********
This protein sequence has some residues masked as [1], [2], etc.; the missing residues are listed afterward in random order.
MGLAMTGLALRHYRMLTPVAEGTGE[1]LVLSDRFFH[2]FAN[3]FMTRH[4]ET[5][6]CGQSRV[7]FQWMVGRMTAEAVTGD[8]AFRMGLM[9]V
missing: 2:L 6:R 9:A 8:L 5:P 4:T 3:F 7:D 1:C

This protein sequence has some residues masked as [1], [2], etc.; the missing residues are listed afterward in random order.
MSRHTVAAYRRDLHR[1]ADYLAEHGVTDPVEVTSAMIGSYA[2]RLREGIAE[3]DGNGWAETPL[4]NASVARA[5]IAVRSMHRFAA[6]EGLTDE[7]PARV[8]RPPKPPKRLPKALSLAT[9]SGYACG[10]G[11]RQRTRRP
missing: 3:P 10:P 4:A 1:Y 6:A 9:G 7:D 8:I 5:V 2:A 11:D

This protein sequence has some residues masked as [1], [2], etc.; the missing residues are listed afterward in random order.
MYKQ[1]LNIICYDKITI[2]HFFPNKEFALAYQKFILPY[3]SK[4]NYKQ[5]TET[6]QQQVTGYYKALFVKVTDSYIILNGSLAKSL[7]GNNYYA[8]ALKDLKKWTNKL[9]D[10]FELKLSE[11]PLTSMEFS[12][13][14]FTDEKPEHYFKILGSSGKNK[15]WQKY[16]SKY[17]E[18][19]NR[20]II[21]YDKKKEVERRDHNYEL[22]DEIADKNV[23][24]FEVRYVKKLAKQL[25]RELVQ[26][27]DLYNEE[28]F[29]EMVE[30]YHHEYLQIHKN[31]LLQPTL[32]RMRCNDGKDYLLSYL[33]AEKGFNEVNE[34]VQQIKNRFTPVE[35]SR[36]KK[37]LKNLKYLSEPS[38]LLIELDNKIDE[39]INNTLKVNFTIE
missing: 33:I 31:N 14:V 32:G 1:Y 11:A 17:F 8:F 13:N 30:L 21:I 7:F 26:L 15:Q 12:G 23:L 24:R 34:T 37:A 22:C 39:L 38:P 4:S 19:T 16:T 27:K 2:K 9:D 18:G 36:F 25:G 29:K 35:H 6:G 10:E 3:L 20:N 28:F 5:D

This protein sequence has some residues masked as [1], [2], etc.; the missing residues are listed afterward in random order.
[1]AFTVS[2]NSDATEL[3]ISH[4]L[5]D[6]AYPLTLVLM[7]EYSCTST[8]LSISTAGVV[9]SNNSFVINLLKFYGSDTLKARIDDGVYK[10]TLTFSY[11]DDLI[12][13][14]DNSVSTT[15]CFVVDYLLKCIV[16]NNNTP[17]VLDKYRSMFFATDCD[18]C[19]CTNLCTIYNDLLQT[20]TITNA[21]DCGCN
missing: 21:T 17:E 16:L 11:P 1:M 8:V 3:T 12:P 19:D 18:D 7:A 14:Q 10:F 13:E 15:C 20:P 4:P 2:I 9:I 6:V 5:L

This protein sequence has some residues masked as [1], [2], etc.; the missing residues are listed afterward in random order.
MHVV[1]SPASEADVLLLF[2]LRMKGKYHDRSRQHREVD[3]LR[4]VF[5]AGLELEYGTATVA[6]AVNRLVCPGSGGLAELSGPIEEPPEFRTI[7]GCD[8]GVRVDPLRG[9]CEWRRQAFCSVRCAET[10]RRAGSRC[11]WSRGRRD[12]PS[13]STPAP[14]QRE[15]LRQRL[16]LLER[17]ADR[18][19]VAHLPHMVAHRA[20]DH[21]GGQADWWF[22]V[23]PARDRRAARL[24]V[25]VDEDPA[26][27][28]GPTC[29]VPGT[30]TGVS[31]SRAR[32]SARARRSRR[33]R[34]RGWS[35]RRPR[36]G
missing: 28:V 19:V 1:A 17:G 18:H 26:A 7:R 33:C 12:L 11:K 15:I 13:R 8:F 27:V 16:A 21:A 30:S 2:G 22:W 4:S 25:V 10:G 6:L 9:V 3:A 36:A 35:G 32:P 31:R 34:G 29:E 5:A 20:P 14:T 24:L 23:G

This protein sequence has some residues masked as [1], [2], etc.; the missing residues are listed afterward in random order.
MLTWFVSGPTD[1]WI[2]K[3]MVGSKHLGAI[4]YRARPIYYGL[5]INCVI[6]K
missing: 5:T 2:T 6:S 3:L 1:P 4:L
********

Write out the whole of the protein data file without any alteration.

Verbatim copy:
This protein sequence has some residues masked as [1], [2], etc.; the missing residues are listed afterward in random order.
MGLAMTGLALRHYRMLTPVAEGTGE[1]LVLSDRFFH[2]FAN[3]FMTRH[4]ET[5][6]CGQSRV[7]FQWMVGRMTAEAVTGD[8]AFRMGLM[9]V
missing: 2:L 6:R 9:A 8:L 5:P 4:T 3:F 7:D 1:C

This protein sequence has some residues masked as [1], [2], etc.; the missing residues are listed afterward in random order.
MSRHTVAAYRRDLHR[1]ADYLAEHGVTDPVEVTSAMIGSYA[2]RLREGIAE[3]DGNGWAETPL[4]NASVARA[5]IAVRSMHRFAA[6]EGLTDE[7]PARV[8]RPPKPPKRLPKALSLAT[9]SGYACG[10]G[11]RQRTRRP
missing: 3:P 10:P 4:A 1:Y 6:A 9:G 7:D 8:I 5:V 2:A 11:D

This protein sequence has some residues masked as [1], [2], etc.; the missing residues are listed afterward in random order.
MYKQ[1]LNIICYDKITI[2]HFFPNKEFALAYQKFILPY[3]SK[4]NYKQ[5]TET[6]QQQVTGYYKALFVKVTDSYIILNGSLAKSL[7]GNNYYA[8]ALKDLKKWTNKL[9]D[10]FELKLSE[11]PLTSMEFS[12][13][14]FTDEKPEHYFKILGSSGKNK[15]WQKY[16]SKY[17]E[18][19]NR[20]II[21]YDKKKEVERRDHNYEL[22]DEIADKNV[23][24]FEVRYVKKLAKQL[25]RELVQ[26][27]DLYNEE[28]F[29]EMVE[30]YHHEYLQIHKN[31]LLQPTL[32]RMRCNDGKDYLLSYL[33]AEKGFNEVNE[34]VQQIKNRFTPVE[35]SR[36]KK[37]LKNLKYLSEPS[38]LLIELDNKIDE[39]INNTLKVNFTIE
missing: 33:I 31:N 14:V 32:G 1:Y 11:A 17:F 8:F 13:N 30:L 21:I 7:F 26:L 15:Q 12:G 23:L 24:R 34:T 37:A 22:C 39:L 38:P 4:S 19:T 16:T 27:K 2:K 9:D 18:G 36:F 25:G 29:K 35:H 6:G 10:E 3:L 20:N 28:F 5:D

This protein sequence has some residues masked as [1], [2], etc.; the missing residues are listed afterward in random order.
[1]AFTVS[2]NSDATEL[3]ISH[4]L[5]D[6]AYPLTLVLM[7]EYSCTST[8]LSISTAGVV[9]SNNSFVINLLKFYGSDTLKARIDDGVYK[10]TLTFSY[11]DDLI[12][13][14]DNSVSTT[15]CFVVDYLLKCIV[16]NNNTP[17]VLDKYRSMFFATDCD[18]C[19]CTNLCTIYNDLLQT[20]TITNA[21]DCGCN
missing: 21:T 17:E 16:L 11:P 1:M 8:V 3:T 12:P 19:D 18:D 7:A 14:Q 10:F 13:E 15:C 20:P 4:P 2:I 9:I 6:V 5:L

This protein sequence has some residues masked as [1], [2], etc.; the missing residues are listed afterward in random order.
MHVV[1]SPASEADVLLLF[2]LRMKGKYHDRSRQHREVD[3]LR[4]VF[5]AGLELEYGTATVA[6]AVNRLVCPGSGGLAELSGPIEEPPEFRTI[7]GCD[8]GVRVDPLRG[9]CEWRRQAFCSVRCAET[10]RRAGSRC[11]WSRGRRD[12]PS[13]STPAP[14]QRE[15]LRQRL[16]LLER[17]ADR[18][19]VAHLPHMVAHRA[20]DH[21]GGQADWWF[22]V[23]PARDRRAARL[24]V[25]VDEDPA[26][27][28]GPTC[29]VPGT[30]TGVS[31]SRAR[32]SARARRSRR[33]R[34]RGWS[35]RRPR[36]G
missing: 28:V 19:V 1:A 17:G 18:H 26:A 7:R 33:C 12:L 11:K 15:I 13:R 8:F 27:V 16:A 21:A 30:S 2:G 22:W 4:S 25:V 10:G 6:L 9:V 3:A 36:A 35:G 32:P 31:R 34:G 29:E 5:A 20:P 14:T 24:L 23:G

This protein sequence has some residues masked as [1], [2], etc.; the missing residues are listed afterward in random order.
MLTWFVSGPTD[1]WI[2]K[3]MVGSKHLGAI[4]YRARPIYYGL[5]INCVI[6]K
missing: 5:T 2:T 6:S 3:L 1:P 4:L